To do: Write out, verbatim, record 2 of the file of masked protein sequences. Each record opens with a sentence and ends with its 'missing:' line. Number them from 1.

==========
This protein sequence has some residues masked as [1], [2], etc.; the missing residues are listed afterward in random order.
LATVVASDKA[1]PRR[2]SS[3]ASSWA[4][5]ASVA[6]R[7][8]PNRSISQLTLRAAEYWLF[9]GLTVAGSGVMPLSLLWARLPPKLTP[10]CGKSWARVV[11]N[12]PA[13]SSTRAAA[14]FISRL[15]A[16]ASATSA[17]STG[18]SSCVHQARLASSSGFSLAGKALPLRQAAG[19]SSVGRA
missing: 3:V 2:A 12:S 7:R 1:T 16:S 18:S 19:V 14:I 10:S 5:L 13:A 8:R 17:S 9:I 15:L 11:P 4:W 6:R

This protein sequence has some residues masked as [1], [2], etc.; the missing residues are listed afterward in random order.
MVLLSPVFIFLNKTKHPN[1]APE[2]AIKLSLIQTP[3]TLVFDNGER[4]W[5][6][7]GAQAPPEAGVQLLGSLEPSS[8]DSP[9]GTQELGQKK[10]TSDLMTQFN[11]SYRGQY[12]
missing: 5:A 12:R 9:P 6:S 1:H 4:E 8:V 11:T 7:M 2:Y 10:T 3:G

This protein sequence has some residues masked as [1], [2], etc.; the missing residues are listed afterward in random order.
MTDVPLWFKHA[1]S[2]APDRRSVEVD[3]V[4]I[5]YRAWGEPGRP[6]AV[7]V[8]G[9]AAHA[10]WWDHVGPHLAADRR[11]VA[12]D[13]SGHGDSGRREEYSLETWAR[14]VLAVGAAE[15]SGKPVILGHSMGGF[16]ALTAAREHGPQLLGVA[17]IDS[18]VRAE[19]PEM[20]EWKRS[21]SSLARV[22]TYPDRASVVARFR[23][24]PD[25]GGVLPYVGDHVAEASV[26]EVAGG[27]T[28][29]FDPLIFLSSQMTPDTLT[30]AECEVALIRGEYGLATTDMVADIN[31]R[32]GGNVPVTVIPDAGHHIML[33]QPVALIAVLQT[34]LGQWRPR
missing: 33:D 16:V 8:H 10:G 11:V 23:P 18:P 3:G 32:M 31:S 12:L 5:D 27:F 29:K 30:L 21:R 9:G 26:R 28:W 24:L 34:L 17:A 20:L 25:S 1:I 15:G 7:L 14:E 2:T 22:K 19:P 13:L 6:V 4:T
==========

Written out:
This protein sequence has some residues masked as [1], [2], etc.; the missing residues are listed afterward in random order.
MVLLSPVFIFLNKTKHPN[1]APE[2]AIKLSLIQTP[3]TLVFDNGER[4]W[5][6][7]GAQAPPEAGVQLLGSLEPSS[8]DSP[9]GTQELGQKK[10]TSDLMTQFN[11]SYRGQY[12]
missing: 5:A 12:R 9:P 6:S 1:H 4:E 8:V 11:T 7:M 2:Y 10:T 3:G